Willie is the biggest boom or bust linebacker in the 2020 class. He absolutely destroyed the NFL Combine, somewhat stealing the show away from Isaiah Simmons.

Gay posted a 4.46s 40 at 243 pounds. He also posted outstanding explosion scores with his 39.5 inch vertical and positional best 136 inch broad jump. All three scores ranked in the top two at his position.

Gay showed that explosion on tape whenever he played. The problem is that Gay didn’t play enough. He was suspended eight games in 2019 for an academic violation involving a tutor taking tests for 11 Bulldog athletes.

With only six career starts, Gay flashed, but with the little amount of experience and production, Gay is mostly projection rather than prospect.

When he flashed, though, he flashed.

Gay has elite instincts and I.Q. in coverage. He can run with slot receivers, mirror backs and shows uncanny change of direction ability in space. While lacking the experience necessary to shoot gaps at a high level, Gay is the rare linebacker who excels in coverage while needing more polish against the run.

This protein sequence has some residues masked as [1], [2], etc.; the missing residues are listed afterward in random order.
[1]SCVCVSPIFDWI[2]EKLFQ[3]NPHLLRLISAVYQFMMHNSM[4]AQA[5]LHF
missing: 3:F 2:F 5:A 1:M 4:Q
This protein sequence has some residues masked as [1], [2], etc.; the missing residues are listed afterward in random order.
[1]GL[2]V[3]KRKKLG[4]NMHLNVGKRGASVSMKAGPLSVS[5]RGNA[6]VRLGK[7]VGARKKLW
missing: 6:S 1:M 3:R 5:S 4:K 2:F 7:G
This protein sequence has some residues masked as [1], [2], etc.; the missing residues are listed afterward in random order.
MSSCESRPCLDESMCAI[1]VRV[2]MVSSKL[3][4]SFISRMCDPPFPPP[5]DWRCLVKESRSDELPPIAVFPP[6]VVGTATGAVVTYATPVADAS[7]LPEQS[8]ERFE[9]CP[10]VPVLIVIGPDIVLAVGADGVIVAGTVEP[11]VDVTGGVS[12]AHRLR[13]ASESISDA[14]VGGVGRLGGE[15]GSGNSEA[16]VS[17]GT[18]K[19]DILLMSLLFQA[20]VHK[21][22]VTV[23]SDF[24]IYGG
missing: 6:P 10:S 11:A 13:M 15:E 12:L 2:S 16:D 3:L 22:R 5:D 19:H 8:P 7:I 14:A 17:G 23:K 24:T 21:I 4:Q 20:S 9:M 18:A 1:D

With his athletic profile, ability in coverage, sideline to sideline speed and tackling ability, Gay could very well be the best linebacker in this class three years from now. With his red flags, inexperience and need to be coached up, he could very well be a wasted pick all the same.

Gay is more athlete than linebacker at this point and will need refinement against the run. He’s currently a third-down weapon with range and coverage ability. A team like the Ravens, who typically coach up their linebackers (although Kenny Young and Patrick Onwuasor didn’t take the next step) would need to exhibit patience with Gay, who needs to commit to a professional and mature approach early on.

Gay was the second highest-rated OLB in his recruiting class, coming out of Starkville, MS. He stayed in Starkville, choosing his hometown Bulldogs as a four star recruit.

A change of scenery could very will force Gay to sink or swim.

Projections for Gay are all over the place in mock drafts. PFF has Gay as a top-40 player. His athletic traits are so strong that a team could take a chance on him in the early second round, but with a strong crop of capable, proven linebackers, Gay could very well slip into the third round, too.